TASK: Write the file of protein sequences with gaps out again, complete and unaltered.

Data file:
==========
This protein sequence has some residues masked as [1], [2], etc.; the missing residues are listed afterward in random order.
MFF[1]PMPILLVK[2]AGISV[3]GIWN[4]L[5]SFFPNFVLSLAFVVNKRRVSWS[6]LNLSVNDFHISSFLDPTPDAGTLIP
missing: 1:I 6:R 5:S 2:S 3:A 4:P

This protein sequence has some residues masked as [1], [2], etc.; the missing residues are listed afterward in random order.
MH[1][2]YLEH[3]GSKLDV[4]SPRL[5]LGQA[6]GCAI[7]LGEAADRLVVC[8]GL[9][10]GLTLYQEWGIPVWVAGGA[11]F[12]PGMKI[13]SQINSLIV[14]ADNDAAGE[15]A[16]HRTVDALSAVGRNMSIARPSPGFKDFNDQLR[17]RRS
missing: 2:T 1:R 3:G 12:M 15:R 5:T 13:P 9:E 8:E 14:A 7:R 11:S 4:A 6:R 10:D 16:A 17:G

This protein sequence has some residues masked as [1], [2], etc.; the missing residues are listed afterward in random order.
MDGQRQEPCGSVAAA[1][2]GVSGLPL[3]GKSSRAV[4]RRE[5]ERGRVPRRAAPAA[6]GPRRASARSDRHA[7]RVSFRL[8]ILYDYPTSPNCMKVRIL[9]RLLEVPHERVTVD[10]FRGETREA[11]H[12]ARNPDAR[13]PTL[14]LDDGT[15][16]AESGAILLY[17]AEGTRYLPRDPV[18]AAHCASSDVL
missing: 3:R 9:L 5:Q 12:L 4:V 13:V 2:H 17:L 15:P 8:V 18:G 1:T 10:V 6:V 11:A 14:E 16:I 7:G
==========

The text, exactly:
This protein sequence has some residues masked as [1], [2], etc.; the missing residues are listed afterward in random order.
MFF[1]PMPILLVK[2]AGISV[3]GIWN[4]L[5]SFFPNFVLSLAFVVNKRRVSWS[6]LNLSVNDFHISSFLDPTPDAGTLIP
missing: 1:I 6:R 5:S 2:S 3:A 4:P

This protein sequence has some residues masked as [1], [2], etc.; the missing residues are listed afterward in random order.
MH[1][2]YLEH[3]GSKLDV[4]SPRL[5]LGQA[6]GCAI[7]LGEAADRLVVC[8]GL[9][10]GLTLYQEWGIPVWVAGGA[11]F[12]PGMKI[13]SQINSLIV[14]ADNDAAGE[15]A[16]HRTVDALSAVGRNMSIARPSPGFKDFNDQLR[17]RRS
missing: 2:T 1:R 3:G 12:M 15:R 5:T 13:P 9:E 8:E 14:A 7:R 11:S 4:A 6:R 10:D 16:A 17:G

This protein sequence has some residues masked as [1], [2], etc.; the missing residues are listed afterward in random order.
MDGQRQEPCGSVAAA[1][2]GVSGLPL[3]GKSSRAV[4]RRE[5]ERGRVPRRAAPAA[6]GPRRASARSDRHA[7]RVSFRL[8]ILYDYPTSPNCMKVRIL[9]RLLEVPHERVTVD[10]FRGETREA[11]H[12]ARNPDAR[13]PTL[14]LDDGT[15][16]AESGAILLY[17]AEGTRYLPRDPV[18]AAHCASSDVL
missing: 3:R 9:L 5:Q 12:L 4:V 13:V 2:H 17:L 15:P 8:V 18:G 1:T 10:V 6:V 11:A 14:E 16:I 7:G